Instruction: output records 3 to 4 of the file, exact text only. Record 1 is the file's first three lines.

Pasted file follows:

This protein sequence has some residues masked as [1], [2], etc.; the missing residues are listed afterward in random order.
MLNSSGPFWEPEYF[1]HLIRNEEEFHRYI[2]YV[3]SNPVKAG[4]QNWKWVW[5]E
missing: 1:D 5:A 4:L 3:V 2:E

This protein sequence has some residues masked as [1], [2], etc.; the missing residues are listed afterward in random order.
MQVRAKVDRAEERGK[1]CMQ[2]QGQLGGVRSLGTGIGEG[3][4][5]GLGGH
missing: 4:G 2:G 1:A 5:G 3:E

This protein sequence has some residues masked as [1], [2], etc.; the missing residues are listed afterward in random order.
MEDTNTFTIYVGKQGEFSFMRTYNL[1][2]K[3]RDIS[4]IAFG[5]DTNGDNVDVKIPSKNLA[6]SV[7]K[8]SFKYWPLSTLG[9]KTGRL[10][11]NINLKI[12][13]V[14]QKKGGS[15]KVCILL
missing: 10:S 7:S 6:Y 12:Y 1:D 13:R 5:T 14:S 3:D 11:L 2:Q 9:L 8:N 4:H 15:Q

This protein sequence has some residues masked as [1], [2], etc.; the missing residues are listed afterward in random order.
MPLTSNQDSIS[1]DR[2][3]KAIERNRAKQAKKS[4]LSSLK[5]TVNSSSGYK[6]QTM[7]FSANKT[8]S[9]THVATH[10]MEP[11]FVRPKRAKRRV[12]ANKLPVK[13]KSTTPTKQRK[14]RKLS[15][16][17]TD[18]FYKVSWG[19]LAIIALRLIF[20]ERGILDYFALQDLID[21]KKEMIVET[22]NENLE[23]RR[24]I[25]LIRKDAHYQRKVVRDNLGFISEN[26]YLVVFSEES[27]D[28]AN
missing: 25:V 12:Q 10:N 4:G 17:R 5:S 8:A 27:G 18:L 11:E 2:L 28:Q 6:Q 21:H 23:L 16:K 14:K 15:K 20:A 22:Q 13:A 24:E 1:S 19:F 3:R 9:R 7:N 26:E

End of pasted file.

This protein sequence has some residues masked as [1], [2], etc.; the missing residues are listed afterward in random order.
MEDTNTFTIYVGKQGEFSFMRTYNL[1][2]K[3]RDIS[4]IAFG[5]DTNGDNVDVKIPSKNLA[6]SV[7]K[8]SFKYWPLSTLG[9]KTGRL[10][11]NINLKI[12][13]V[14]QKKGGS[15]KVCILL
missing: 10:S 7:S 6:Y 12:Y 1:D 13:R 5:T 14:S 3:D 11:L 2:Q 9:L 8:N 4:H 15:Q

This protein sequence has some residues masked as [1], [2], etc.; the missing residues are listed afterward in random order.
MPLTSNQDSIS[1]DR[2][3]KAIERNRAKQAKKS[4]LSSLK[5]TVNSSSGYK[6]QTM[7]FSANKT[8]S[9]THVATH[10]MEP[11]FVRPKRAKRRV[12]ANKLPVK[13]KSTTPTKQRK[14]RKLS[15][16][17]TD[18]FYKVSWG[19]LAIIALRLIF[20]ERGILDYFALQDLID[21]KKEMIVET[22]NENLE[23]RR[24]I[25]LIRKDAHYQRKVVRDNLGFISEN[26]YLVVFSEES[27]D[28]AN
missing: 25:V 12:Q 10:N 4:G 17:R 5:S 8:A 27:G 18:L 11:E 2:L 28:Q 6:Q 21:H 23:L 16:K 14:K 15:K 20:A 22:Q 13:A 24:E 1:S 19:F 3:R 9:R 7:N 26:E